Working and Living Against a Deadline


Thomas Yuen seems to have it all: a 9,000-square-foot home in a gated community in Newport Beach and a net worth of perhaps $70 million as co-founder of computer company AST Research Inc.

But as he sits by a huge, calming aquarium with multicolored fish in his corporate office in Irvine, he says he would give it all to have healthy kidneys again.

In fact, Yuen said his drive to start a small computer company in 1980 and build it into a Fortune 500 firm was to save his life.


“It was devastating when I was diagnosed and told my kidneys were going to fail,” he said. “It told me that I needed to accomplish something within 10 to 15 years to free myself financially.”

Yuen was born in the Year of the Dragon in 1952. Yuen, the son of a chauffeur, emigrated from Hong Kong as a poor student in 1970. He studied at Orange Coast College, became an engineer, and caused a stir in his traditional Chinese family when he married a Japanese woman, Misa, who was also studying at the school. Yuen says the marriage created cross-cultural pressures for him to succeed.

In 1973, doctors told Yuen that he eventually would have to undergo dialysis at a cost to him of $15,000 a year. As an engineer at Hughes Aircraft Co., he made $12,000 a year.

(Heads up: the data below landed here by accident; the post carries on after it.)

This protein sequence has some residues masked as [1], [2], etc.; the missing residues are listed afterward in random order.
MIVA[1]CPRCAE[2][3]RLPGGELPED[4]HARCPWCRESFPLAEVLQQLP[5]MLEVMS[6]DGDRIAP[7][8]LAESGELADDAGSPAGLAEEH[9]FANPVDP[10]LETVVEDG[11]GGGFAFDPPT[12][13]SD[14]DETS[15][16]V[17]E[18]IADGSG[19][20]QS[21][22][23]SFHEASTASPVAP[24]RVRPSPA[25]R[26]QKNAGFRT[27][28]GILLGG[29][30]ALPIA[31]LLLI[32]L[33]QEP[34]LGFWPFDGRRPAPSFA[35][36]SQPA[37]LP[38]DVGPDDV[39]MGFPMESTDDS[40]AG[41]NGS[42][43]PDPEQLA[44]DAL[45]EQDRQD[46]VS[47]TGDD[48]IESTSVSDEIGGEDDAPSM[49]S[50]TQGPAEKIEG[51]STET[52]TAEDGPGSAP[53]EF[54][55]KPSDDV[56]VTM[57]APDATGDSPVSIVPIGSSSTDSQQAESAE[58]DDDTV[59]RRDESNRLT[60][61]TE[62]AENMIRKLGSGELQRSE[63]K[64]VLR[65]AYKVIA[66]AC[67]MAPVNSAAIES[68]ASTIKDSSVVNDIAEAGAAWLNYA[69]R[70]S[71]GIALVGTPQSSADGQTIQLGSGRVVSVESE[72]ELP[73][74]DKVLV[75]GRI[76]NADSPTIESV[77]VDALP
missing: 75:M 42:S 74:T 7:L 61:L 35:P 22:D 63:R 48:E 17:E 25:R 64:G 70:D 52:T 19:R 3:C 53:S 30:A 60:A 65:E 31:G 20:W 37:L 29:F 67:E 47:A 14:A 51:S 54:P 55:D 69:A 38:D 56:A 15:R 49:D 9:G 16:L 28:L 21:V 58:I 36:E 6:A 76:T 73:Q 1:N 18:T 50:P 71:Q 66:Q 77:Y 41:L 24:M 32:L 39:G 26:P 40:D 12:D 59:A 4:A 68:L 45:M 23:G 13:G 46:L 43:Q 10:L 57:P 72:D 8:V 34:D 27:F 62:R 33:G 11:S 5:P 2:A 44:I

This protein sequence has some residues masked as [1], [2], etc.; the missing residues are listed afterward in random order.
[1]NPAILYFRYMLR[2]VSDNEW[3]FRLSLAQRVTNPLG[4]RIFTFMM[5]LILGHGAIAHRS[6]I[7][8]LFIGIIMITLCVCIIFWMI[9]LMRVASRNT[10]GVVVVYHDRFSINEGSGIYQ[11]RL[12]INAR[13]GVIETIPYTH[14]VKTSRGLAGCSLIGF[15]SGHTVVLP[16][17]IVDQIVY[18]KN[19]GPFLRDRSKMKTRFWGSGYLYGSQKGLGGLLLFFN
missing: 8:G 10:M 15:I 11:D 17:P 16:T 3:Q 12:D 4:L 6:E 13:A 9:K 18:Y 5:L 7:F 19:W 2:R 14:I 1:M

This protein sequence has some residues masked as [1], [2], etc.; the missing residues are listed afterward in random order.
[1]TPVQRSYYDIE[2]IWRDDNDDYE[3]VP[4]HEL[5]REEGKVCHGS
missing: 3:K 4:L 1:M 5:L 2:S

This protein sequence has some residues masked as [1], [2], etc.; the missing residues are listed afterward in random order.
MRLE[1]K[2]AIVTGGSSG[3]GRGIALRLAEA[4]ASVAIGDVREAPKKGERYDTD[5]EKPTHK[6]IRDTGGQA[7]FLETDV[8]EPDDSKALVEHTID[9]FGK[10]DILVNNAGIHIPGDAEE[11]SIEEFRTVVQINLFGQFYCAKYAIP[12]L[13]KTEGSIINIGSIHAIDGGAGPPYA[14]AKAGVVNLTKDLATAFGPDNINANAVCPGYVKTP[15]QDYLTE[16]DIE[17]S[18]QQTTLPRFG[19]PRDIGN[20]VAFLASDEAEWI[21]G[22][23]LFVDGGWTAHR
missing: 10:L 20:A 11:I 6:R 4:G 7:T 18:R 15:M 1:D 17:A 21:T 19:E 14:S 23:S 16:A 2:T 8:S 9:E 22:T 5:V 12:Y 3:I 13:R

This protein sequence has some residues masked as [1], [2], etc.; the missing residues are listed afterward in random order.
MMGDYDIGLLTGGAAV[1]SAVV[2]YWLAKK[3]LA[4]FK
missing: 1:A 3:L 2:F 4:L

Then, in 1974 he was laid off. He rebuilt a career as an engineer in the minicomputer industry. But the doctor’s diagnosis and his slow progress up the corporate ladder only convinced Yuen that he needed to take control of his destiny.

“Those two things, the layoff and my health condition, were the most significant things forcing me to excel in business organizations,” he said. “I also looked at the annual report of a company where I was working one day. I saw the faces of the 50 to 100 vice presidents, and they were almost all white. That’s when I decided to start my own company.”

What happened next has been well chronicled. He teamed up with co-worker Safi Qureshey and former roommate Albert Wong and co-founded AST Research in 1980. The company rode on the coattails of the IBM personal computer revolution. Last month, AST, with $696.7 million in sales for 1991, was ranked on the Fortune 500 for the first time.


About the time the company launched its first computer product, Yuen began undergoing dialysis several times a week. Since then, the condition has nearly taken his life twice.

The near-death experiences have changed Yuen. He wants to spend more time with his wife and daughters, Jennifer, 11, and Connie, 7, and he constantly searches for unorthodox cures for his debilitating kidney-related ailments, such as a near-arthritic stiffness in his joints and hearing loss.

He has also taken a keen interest in biotechnology, the field that he hopes will one day discover a cure for his condition. He has tried to postpone an operation for a kidney transplant because he sees it as a last resort.

“I’m not fooling myself. I’m not scared of surgery. I’ve gone through it without anesthesia and seen my blood shoot out at the ceiling. I’ve had a significant financial miracle with my company,” he said. “The way I see it, I need a second miracle in the medical field.”